New User Special Price Expires in

Let's log you in.

Sign in with Facebook


Don't have a StudySoup account? Create one here!


Create a StudySoup account

Be part of our community, it's free to join!

Sign up with Facebook


Create your account
By creating an account you agree to StudySoup's terms and conditions and privacy policy

Already have a StudySoup account? Login here

Chapter 7 Cell Membrane

by: Sophia Notetaker

Chapter 7 Cell Membrane BIOC 0170

Marketplace > University of Pittsburgh > Biology > BIOC 0170 > Chapter 7 Cell Membrane
Sophia Notetaker
GPA 3.5
View Full Document for 0 Karma

View Full Document


Unlock These Notes for FREE

Enter your email below and we will instantly email you these Notes for Foundation of Biology I

(Limited time offer)

Unlock Notes

Already have a StudySoup account? Login here

Unlock FREE Class Notes

Enter your email below to receive Foundation of Biology I notes

Everyone needs better class notes. Enter your email and we will send you notes for this class for free.

Unlock FREE notes

About this Document

Chapter 7 Cell Membrane
Foundation of Biology I
Barbara Barnhart
Class Notes
chapter 7, cell membrane, Biology




Popular in Foundation of Biology I

Popular in Biology

This 10 page Class Notes was uploaded by Sophia Notetaker on Tuesday February 2, 2016. The Class Notes belongs to BIOC 0170 at University of Pittsburgh taught by Barbara Barnhart in Spring 2016. Since its upload, it has received 22 views. For similar materials see Foundation of Biology I in Biology at University of Pittsburgh.


Reviews for Chapter 7 Cell Membrane


Report this Material


What is Karma?


Karma is the currency of StudySoup.

You can buy or earn more Karma at anytime and redeem it for class notes, study guides, flashcards, and more!

Date Created: 02/02/16
Chapter 7 – Membranes I. Membrane Structure and Synthesis a. Examples of Cellular membranes: i. Plasma, ER, Golgi, Vesicles ii. Structures – Membranes made up of 1. Lipids 2. Proteins 3. Carbohydrates Green – carbs. Purple dark bubble – proteins. b. Membrane Lipids i. Phospholipid bilayer (main component) 1. Hydrophilic head 2. Hydrophobic tail 3. Amphipathic ii. Fluid Mosaic Model 1. The membrane is a fluid structure with a mosaic of various proteins embedded in or attached to a double layer of phospholipids 2. Freeze Fracture – made model apparent in 1970s 1 Ch. 7 a. Freeze cell, chisel with a knife fracture along hydrophobic region, proteins stay with one side or the other iii. Fluidity 1. lateral drifting; phospholipids can switch places a. Side to side (constant – very fast) b. Flip-Flop (-1 time per month) i. Rare since have to cross hydrophilic head would have to cross hydrophobic tail region 2. Affected by tails a) Unsaturated – Kinked due to double bonds – it is those kinks that made it fluid and flexible – olive oil b) Saturated – Straight due to single bonds; packed closely together, this make it more solid – less fluid – more hydrogen - butter 2 Ch. 7 2. Affected by cholesterol a. wedge between phospholipids b. Cholesterol helps membrane resist changes in fluidity as temp changes – like a buffer i. body temperature 1. Makes membrane more solid/less fluid by holding phospholipids in place ii. Cholesterol lowers temperature needed for solidification – prevents phospholipids from packing too close – keep membrane more fluid and not frozen 3. Membrane Proteins (Mosaic part – both structure and function) a. Just like phospholipids, proteins can move side to side however it is slower than phospholipids b. Mosaic part – membrane is a collage of different proteins c. Proteins determine most of the membranes functions d. Integral Proteins i. Transmembrane ii. Have contract with the hydrophobic region iii. Have cytoplasmic and extracellular portions iv. integrin’s e. Peripheral Proteins i. Not embedded ii. No contact with the hydrophobic region iii. Loosely bound to surface of the membrane 3 Ch. 7 c. Functions of Membrane Proteins i. Transport of Molecules across membrane through the proteins ii. Enzymes – catalyze reactions iii. Signal Transduction – extracellular portion received signal from outside environment and sends message into cell iv. Cell – Cell recognition 1. So cells can recognize each other through complementary proteins v. Intercellular joining 1. Gap junctions, tight junctions, binding of adjacent cells vi. Anchors for cytoskeleton inside cell 4. Membrane Carbohydrates - Some membrane proteins have carbohydrates attached to the extracellular surface of of the plasma membrane a. Needed for cell-cell recognition -Sorting of cells into tissues and organs -rejection of foreign cells by immune system b. Structure -Short, branched chains -attached to proteins (glycoproteins) or lipids (glycolipids) 4 Ch. 7 Membrane Synthesis 1. ER Makes proteins and carbohydrates inside then break off in transport vesicle 2. Transport vesicles fuses with Golgi which process by addition of functional groups 3. Breaks off Golgi as vesicle then fuses to plasma membrane 4. expels it contents a. Everything is coming outside II. Movement of Molecules through Membranes a. Permeability i. Small hydrophobic (nonpolar) molecules can move through membrane ii. Do not need the aid of membrane proteins iii. Hydrophobic would need a protein to aid it to go the hydrophilic tails iv. Hydrophilic molecules can’t get through the hydrophobic tails 1. Need transport proteins b. Types of Transport a. Passive – no energy expended to move molecules across membranes i. Diffusion – tendency of molecules to spread out evenly into available space ii. In absence of other forces (pressure plays a role), a substance will spontaneously diffuse from an area of high concentration to an area of low concentration 1. Concentration gradient 2. Ex. I2KI diffuses in to the starch bag. Because the i2KI has higher concentration iii. Osmosis – diffusion of water across a membrane 1. In living cells the environment, they are in affects the movement of water across the membrane 2. Tonicity – The ability of a surround solution to cause a cell to gain or lose water; partly depends on the concentration of solutes that can not cross the membrane 5 Ch. 7 3. Environments a) Hypotonic – low solute concentration outside of cell but 1. Solution has more water and less particles, 2. Cell has more particles and less water 3. Animal – Lysis – burst, Plant – Turgid high inside the cell, therefore water moves in. b) Hypertonic – high solute concentration outside of cell but low inside the cell, therefore water moves out. - cell has more water less particles -solution has less water and more particles -Water leaves the cell and cell shrinks When it shrinks Animal – Crenation Plant - Plasmolysis c) Isotonic – equilibrium, solute concentration is the same of both sides of the membrane. b. Facilitated Diffusion i. Passage of molecules or ions down their electrochemical gradient across a membrane with the assistance of specific transmembrane transport protein (No energy is need to transport) ii. Polar molecules and ions can not diffuse the phospholipid layer; they are hydrophilic – they need transport proteins to shield them from the hydrophobic tail 1. High to low concentration 2. We need energy when going from low to high iii. Two Types of Transport Proteins 1. Channel Protein – hydrophilic tunnel a. Is going to let the solution go through b. Example: Aquaporin make water moves through c. For ion called ion channels 6 Ch. 7 a) Gates – open and close in response to stimulus 2. Carrier Proteins a. Undergoes subtle change in shape when substance to be transported binds and then released C. Active Transport – requires energy to pump molecules opposite of the concentration gradient 1. Energy source – ATP (Adenosine triphosphate) a. Transfer phosphate group to transporter proteins to provide energy b. Phosphorylation – losing the phosphate i. Translating the phosphate group c. Transport proteins are carrier proteins d. Example – Sodium – Potassium Pump (carrier protein used) 7 Ch. 7 2. Passive vs. Active D. Membrane Potentials 1. The difference in electrical charge (voltage) across a cell’s plasma membrane due to the differential distribution of ions. 2. Membrane potential affects the activity of excitable cells and the transmembrane movement of all charged substances 3. Voltage across a membrane a. Inside more negativity charges than outside therefore its more positively charged ion drawn into cell and negative charge ions go out b. Therefore, concentrated dependent transport (chemical) and membrane (potential) electrical = an electrochemical gradient 4. Electrogenic pumps a. Transport proteins that generates voltage across a membrane b. Pumps store the energy to drive cellular work 8 Ch. 7 c. Important uses: ATP synthesis and cotransport Examples: Proton Pump showing co-transport (sucrose – H+ transporter) E. co-transport 1. a molecule that has been pumped against its concentration gradient will spontaneously move back (diffuse) to the lower concentration side 2. Spontaneous movement of the molecules provides energy to actively transport another molecules 3. Real life applications a. Gatorade replenishes electrolytes. Drink too much Gatorade, and water absorbs and becomes dehydrates F. Large Molecule Transport – requires energy 1. Molecules that are too large to pass through the membrane and do not fit into protein transporters 2. Exocytosis a. Fusion of transport vesicles with plasma membrane b. Contents are secreted c. Exo – Giving it out 3. Endocytosis a. Small area of plasma membrane sinks IN the engulfs stuff outside of membrane, pinches in and breaks away from plasma membrane b. Endo – absorbing and taking in 9 Ch. 7 G. Three Types of Endocytosis 1. Phagocytosis a. “food” intake, plasma membrane sends out little arms and surround food particles i. Vesicle fuses with a lysosome for digestion 2. Pinocytosis a. “Fluid” intake, engulfs fluid to bring in smaller solutes 3. Receptor mediated endocytosis a. “Specific” intake b. Grans specific molecules that are not very concentrated in extracellular environment c. Ligand i. Membrane proteins with specific recognition sites (binds to ligands) that are located on outside of membrane ii. On inside (cytosol) are coat protein iii. Pinches off from plasma membrane and releases molecule into cell iv. Receptor proteins are then recycled and send back out to plasma membrane 10 Ch. 7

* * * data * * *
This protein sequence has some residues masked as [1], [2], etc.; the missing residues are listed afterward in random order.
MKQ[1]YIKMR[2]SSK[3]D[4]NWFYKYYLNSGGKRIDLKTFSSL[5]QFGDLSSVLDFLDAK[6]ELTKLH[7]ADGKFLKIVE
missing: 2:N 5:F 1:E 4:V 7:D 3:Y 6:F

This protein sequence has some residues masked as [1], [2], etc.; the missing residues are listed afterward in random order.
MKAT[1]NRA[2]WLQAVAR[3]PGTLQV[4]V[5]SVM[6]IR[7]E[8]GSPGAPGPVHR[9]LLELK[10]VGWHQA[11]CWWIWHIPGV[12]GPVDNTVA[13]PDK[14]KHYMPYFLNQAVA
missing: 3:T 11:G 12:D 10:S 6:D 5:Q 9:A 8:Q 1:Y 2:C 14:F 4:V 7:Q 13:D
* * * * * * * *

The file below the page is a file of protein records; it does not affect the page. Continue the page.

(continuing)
Buy Material

Are you sure you want to buy this material for

0 Karma

Buy Material

BOOM! Enjoy Your Free Notes!

We've added these Notes to your profile, click here to view them now.


You're already Subscribed!

Looks like you've already subscribed to StudySoup, you won't need to purchase another subscription to get this material. To access this material simply click 'View Full Document'

Why people love StudySoup

Jim McGreen Ohio University

"Knowing I can count on the Elite Notetaker in my class allows me to focus on what the professor is saying instead of just scribbling notes the whole time and falling behind."

Allison Fischer University of Alabama

"I signed up to be an Elite Notetaker with 2 of my sorority sisters this semester. We just posted our notes weekly and were each making over $600 per month. I LOVE StudySoup!"

Bentley McCaw University of Florida

"I was shooting for a perfect 4.0 GPA this semester. Having StudySoup as a study aid was critical to helping me achieve my goal...and I nailed it!"


"Their 'Elite Notetakers' are making over $1,200/month in sales by creating high quality content that helps their classmates in a time of need."

Become an Elite Notetaker and start selling your notes online!

Refund Policy


All subscriptions to StudySoup are paid in full at the time of subscribing. To change your credit card information or to cancel your subscription, go to "Edit Settings". All credit card information will be available there. If you should decide to cancel your subscription, it will continue to be valid until the next payment period, as all payments for the current period were made in advance. For special circumstances, please email


StudySoup has more than 1 million course-specific study resources to help students study smarter. If you’re having trouble finding what you’re looking for, our customer support team can help you find what you need! Feel free to contact them here:

Recurring Subscriptions: If you have canceled your recurring subscription on the day of renewal and have not downloaded any documents, you may request a refund by submitting an email to

Satisfaction Guarantee: If you’re not satisfied with your subscription, you can contact us for further help. Contact must be made within 3 business days of your subscription purchase and your refund request will be subject for review.

Please Note: Refunds can never be provided more than 30 days after the initial purchase date regardless of your activity on the site.